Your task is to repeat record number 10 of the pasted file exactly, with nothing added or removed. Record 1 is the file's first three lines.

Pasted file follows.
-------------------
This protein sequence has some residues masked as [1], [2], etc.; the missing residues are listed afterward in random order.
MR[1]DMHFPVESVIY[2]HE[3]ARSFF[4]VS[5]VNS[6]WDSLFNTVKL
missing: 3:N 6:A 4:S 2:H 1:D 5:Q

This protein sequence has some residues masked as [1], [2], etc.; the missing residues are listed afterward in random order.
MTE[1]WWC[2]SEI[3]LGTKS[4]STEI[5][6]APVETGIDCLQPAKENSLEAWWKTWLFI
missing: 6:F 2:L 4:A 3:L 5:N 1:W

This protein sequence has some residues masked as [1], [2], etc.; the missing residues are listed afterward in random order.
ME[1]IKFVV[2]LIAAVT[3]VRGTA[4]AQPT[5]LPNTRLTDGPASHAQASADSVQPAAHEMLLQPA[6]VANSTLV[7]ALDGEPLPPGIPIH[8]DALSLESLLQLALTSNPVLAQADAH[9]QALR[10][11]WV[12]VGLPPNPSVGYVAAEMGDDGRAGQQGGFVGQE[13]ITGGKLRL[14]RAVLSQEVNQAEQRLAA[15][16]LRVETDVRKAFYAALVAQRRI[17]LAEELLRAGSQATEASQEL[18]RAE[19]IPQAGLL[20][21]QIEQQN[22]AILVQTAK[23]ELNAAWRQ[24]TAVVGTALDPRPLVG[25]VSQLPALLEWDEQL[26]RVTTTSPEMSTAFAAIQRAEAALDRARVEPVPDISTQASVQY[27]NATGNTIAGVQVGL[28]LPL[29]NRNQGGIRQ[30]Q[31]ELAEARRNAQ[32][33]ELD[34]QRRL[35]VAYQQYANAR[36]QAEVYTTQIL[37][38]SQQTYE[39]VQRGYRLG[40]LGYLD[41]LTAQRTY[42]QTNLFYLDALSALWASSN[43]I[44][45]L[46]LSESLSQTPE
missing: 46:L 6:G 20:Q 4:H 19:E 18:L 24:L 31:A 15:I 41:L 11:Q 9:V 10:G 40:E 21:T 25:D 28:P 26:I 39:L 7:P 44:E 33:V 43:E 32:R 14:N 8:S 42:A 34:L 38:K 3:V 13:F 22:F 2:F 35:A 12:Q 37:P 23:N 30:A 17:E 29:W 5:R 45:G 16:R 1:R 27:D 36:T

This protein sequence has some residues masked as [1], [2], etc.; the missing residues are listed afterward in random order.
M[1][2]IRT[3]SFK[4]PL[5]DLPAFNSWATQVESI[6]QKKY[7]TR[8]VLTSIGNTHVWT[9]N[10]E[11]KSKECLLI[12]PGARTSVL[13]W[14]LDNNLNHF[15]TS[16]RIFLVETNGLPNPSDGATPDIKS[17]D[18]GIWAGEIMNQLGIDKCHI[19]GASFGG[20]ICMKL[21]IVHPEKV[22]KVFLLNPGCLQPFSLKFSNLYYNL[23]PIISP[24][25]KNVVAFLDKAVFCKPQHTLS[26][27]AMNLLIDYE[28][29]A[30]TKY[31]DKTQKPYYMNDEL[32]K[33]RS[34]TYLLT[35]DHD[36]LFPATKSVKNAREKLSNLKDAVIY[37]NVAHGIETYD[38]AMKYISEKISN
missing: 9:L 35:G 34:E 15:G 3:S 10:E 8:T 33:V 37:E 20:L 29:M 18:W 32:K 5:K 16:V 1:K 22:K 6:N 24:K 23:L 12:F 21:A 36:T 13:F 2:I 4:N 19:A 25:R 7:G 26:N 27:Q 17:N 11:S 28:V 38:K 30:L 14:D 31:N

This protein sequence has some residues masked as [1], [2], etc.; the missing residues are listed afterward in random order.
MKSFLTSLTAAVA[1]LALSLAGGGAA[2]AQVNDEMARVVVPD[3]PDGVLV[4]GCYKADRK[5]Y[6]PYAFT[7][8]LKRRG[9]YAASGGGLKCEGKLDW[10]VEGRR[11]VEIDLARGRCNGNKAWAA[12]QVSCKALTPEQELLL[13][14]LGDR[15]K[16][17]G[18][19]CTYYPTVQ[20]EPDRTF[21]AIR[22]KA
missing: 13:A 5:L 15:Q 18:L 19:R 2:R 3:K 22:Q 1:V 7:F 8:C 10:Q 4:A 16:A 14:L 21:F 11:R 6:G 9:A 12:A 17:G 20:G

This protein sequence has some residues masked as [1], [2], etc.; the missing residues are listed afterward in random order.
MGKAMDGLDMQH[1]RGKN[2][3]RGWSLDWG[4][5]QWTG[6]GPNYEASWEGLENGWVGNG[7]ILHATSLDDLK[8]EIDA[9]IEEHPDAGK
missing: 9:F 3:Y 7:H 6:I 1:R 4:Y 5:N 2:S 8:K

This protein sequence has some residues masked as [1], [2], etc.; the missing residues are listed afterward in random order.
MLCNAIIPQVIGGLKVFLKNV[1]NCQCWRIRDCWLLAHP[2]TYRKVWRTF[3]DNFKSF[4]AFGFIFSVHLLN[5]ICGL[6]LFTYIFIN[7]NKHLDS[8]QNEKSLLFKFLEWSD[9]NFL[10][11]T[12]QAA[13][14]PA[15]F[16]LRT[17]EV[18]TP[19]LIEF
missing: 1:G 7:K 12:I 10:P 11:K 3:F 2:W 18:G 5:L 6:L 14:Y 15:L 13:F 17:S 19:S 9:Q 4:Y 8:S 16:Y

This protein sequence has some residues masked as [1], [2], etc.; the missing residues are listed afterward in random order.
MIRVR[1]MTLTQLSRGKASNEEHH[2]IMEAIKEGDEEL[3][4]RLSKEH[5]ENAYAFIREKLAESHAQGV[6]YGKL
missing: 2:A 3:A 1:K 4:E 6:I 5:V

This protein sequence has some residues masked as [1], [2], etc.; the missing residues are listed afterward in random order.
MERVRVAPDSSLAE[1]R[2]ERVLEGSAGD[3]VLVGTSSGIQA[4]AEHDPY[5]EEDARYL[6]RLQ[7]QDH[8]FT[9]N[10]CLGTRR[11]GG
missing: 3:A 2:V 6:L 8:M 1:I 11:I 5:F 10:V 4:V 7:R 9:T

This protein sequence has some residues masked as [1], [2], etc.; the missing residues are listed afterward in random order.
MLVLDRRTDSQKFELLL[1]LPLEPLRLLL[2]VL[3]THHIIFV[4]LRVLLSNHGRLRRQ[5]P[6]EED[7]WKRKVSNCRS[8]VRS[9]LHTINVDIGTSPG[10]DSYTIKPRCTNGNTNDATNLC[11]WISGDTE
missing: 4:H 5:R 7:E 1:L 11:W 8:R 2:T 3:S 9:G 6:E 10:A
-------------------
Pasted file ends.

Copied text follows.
This protein sequence has some residues masked as [1], [2], etc.; the missing residues are listed afterward in random order.
MLVLDRRTDSQKFELLL[1]LPLEPLRLLL[2]VL[3]THHIIFV[4]LRVLLSNHGRLRRQ[5]P[6]EED[7]WKRKVSNCRS[8]VRS[9]LHTINVDIGTSPG[10]DSYTIKPRCTNGNTNDATNLC[11]WISGDTE
missing: 4:H 5:R 7:E 1:L 11:W 8:R 2:T 3:S 9:G 6:E 10:A